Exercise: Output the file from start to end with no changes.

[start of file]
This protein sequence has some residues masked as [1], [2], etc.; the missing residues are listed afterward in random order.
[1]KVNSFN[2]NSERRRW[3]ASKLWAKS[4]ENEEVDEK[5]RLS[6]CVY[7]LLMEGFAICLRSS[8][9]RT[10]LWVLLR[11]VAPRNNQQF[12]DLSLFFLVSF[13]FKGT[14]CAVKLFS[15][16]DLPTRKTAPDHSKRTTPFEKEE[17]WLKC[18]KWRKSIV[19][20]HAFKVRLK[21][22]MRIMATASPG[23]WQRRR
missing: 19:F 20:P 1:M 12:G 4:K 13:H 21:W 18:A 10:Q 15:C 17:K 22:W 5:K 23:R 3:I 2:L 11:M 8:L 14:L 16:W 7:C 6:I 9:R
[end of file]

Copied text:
This protein sequence has some residues masked as [1], [2], etc.; the missing residues are listed afterward in random order.
[1]KVNSFN[2]NSERRRW[3]ASKLWAKS[4]ENEEVDEK[5]RLS[6]CVY[7]LLMEGFAICLRSS[8][9]RT[10]LWVLLR[11]VAPRNNQQF[12]DLSLFFLVSF[13]FKGT[14]CAVKLFS[15][16]DLPTRKTAPDHSKRTTPFEKEE[17]WLKC[18]KWRKSIV[19][20]HAFKVRLK[21][22]MRIMATASPG[23]WQRRR
missing: 19:F 20:P 1:M 12:G 4:K 13:H 21:W 18:A 10:Q 15:C 17:K 22:W 5:K 23:R 3:I 2:L 11:M 8:L 14:L 16:W 7:C 6:I 9:R